Doolittle Theatre Sale Nears Completion in L.A.

News   Doolittle Theatre Sale Nears Completion in L.A. The Los Angeles City Council recently approved a redevelopment plan that okayed the conversion of the James A. Doolittle Theatre into a Latino-oriented entertainment center. The plan calls for the city to buy the 1021-seat Doolittle from UCLA and lease it to Regent Properties, the private developer of the area. Regent will in turn sublease the theatre to the Ricardo Montalbano-Nosotros Foundation for $1 a year. The Doolittle will then be renamed the Ricardo Montalban Theatre.

The Los Angeles City Council recently approved a redevelopment plan that okayed the conversion of the James A. Doolittle Theatre into a Latino-oriented entertainment center. The plan calls for the city to buy the 1021-seat Doolittle from UCLA and lease it to Regent Properties, the private developer of the area. Regent will in turn sublease the theatre to the Ricardo Montalbano-Nosotros Foundation for $1 a year. The Doolittle will then be renamed the Ricardo Montalban Theatre.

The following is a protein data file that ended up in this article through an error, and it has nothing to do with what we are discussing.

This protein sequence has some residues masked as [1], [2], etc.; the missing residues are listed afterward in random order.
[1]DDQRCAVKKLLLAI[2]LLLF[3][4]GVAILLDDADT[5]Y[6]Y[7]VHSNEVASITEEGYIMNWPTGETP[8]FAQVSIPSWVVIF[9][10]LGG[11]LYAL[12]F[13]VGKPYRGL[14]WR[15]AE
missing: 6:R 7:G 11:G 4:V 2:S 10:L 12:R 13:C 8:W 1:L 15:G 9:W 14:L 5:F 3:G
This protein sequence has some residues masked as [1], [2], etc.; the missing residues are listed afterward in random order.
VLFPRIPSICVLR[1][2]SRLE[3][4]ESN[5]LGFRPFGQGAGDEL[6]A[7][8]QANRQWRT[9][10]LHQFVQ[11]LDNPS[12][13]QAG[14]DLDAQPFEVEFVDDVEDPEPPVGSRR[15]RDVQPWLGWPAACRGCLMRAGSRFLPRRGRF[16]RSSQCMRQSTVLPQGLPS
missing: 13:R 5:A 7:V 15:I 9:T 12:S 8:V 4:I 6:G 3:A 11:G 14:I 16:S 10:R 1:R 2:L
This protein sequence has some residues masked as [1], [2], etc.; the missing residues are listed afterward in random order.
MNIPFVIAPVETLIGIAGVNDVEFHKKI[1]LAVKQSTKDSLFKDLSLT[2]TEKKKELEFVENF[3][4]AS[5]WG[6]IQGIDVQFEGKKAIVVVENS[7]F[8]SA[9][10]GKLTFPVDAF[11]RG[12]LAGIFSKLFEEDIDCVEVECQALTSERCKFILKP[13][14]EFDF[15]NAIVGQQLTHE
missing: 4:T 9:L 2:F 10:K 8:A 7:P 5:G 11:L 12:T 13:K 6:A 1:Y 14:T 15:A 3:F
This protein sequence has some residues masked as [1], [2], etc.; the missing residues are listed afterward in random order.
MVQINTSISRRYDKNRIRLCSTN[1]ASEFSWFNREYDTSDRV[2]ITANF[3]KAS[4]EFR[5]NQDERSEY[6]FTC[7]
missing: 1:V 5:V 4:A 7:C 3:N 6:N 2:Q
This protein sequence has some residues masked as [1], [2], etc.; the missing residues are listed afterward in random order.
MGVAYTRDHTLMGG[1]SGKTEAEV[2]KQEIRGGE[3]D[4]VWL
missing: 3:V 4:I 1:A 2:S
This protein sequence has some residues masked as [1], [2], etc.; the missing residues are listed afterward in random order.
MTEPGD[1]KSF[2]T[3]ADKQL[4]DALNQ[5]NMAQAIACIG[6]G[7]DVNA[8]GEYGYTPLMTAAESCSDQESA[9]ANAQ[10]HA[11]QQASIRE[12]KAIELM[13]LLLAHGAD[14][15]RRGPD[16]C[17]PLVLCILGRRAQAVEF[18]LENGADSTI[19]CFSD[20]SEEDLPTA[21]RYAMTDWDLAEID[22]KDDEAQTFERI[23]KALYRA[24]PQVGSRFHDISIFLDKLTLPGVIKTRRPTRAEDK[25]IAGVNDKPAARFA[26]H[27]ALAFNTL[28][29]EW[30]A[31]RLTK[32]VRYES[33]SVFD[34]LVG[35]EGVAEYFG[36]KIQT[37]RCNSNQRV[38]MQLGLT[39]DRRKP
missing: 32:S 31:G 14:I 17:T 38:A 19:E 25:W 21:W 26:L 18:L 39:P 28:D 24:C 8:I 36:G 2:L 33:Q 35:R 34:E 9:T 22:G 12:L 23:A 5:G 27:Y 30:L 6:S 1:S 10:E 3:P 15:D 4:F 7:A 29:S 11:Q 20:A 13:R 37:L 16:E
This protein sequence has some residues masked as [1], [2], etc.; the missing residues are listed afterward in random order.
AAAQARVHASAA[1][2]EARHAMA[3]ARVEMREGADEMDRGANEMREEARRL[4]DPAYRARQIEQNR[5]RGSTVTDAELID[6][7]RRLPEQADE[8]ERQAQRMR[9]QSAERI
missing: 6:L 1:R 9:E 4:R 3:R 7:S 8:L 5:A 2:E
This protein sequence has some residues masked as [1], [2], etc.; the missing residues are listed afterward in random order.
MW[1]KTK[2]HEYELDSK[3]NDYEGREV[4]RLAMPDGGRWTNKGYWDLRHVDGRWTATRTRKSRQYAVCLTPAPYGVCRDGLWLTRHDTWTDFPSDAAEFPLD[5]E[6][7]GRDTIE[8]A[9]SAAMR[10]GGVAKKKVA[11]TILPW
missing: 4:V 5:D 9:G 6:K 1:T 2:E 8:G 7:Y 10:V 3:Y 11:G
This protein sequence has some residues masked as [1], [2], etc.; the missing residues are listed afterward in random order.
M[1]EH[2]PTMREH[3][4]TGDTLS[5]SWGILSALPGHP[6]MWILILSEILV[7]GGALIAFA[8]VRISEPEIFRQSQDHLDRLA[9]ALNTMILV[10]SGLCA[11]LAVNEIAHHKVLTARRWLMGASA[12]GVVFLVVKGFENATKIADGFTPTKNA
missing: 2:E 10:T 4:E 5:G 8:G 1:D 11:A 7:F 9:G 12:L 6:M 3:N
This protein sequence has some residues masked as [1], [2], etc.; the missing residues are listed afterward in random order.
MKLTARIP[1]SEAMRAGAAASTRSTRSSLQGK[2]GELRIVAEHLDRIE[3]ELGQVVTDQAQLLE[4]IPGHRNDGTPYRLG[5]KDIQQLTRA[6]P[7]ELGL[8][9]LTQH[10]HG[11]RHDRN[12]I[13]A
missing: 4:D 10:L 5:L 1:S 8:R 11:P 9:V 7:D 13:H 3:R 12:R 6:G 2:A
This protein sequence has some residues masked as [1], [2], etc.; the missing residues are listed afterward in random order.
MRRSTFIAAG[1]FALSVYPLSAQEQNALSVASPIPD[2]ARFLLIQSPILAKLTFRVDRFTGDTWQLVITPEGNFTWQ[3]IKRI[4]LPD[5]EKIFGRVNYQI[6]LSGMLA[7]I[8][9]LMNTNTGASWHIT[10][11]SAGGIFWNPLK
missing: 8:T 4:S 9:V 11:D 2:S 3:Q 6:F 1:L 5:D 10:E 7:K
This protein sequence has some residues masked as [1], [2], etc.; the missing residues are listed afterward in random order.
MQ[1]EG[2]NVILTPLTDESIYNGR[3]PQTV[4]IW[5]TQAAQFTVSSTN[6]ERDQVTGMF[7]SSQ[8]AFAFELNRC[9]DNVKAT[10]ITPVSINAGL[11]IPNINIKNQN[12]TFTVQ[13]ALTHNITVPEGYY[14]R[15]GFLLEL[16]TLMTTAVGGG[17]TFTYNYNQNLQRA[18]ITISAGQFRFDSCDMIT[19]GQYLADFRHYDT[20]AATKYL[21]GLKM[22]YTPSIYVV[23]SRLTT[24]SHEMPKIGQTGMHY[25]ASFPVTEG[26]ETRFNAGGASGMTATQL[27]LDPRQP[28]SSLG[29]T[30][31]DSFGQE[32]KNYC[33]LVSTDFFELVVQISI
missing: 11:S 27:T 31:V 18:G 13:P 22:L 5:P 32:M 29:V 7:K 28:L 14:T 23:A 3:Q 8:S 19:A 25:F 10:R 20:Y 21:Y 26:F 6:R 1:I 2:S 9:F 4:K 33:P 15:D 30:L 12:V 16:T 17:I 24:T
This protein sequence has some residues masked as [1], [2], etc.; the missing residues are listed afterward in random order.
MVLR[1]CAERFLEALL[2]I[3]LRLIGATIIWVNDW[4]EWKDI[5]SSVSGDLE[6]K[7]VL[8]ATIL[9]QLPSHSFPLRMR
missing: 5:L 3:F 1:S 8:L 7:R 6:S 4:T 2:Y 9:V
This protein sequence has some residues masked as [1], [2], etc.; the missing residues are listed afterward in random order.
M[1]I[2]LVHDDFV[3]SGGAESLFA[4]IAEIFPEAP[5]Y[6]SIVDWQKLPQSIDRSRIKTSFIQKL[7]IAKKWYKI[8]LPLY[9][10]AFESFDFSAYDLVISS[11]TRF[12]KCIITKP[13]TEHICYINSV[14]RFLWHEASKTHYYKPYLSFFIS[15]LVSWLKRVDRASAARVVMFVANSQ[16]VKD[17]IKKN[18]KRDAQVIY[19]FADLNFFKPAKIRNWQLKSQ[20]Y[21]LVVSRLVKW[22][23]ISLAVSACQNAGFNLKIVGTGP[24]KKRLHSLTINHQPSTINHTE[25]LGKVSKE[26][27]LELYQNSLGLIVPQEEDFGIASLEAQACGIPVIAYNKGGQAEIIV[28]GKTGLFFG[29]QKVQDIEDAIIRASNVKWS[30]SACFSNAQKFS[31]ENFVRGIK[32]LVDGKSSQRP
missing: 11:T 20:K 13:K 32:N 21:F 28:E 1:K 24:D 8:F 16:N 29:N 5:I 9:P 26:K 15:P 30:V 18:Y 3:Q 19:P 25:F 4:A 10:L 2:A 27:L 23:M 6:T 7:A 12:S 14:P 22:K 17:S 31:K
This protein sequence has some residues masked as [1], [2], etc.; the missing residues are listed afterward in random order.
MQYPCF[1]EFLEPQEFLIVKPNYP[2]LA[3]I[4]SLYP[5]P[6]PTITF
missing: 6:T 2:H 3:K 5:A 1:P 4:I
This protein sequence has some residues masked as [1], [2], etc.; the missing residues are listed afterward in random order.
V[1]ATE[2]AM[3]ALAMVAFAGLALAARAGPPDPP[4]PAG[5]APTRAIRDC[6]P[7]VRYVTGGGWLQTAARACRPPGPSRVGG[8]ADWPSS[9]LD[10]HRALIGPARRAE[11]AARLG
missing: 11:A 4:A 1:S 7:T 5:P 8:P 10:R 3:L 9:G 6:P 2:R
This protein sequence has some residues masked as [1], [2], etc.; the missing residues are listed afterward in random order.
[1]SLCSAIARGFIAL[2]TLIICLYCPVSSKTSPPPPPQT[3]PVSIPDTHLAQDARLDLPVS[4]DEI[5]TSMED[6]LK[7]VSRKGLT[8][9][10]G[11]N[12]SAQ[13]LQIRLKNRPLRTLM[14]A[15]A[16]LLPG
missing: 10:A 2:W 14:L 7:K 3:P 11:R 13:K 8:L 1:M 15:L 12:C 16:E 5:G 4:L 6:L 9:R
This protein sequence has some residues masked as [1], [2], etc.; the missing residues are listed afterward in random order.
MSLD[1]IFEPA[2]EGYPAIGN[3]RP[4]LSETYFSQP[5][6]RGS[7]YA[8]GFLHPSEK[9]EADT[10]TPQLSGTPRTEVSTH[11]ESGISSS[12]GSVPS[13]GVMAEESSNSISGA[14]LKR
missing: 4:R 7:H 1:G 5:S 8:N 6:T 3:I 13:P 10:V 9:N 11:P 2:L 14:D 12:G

The Foundation intends to raise well over $5 million to pay for renovations and programming, said the Foundation's acting executive director, Al Pina. Rentals to touring productions will account for a sizable share of the $5 million, but the rest will come from private and corporate contributions. "Ricardo's really going to have to do another 'Fantasy Island' to make up for the shortfall," said Pina.

The theatre can't actually be renamed until escrow closes, which Pina hopes will happen by Feb. 1, 2000, at which time the Foundation will launch its capital campaign. A grand opening is tentatively scheduled for late March.

The Foundation will have the option to take ownership of the theatre outright in seven years, without paying further costs. Pina, who helped develop the plan for the theatre, is an executive with the Washington-based National Council of La Raza, but works out of Los Angeles.

-- By Willard Manus
Southern California Correspondent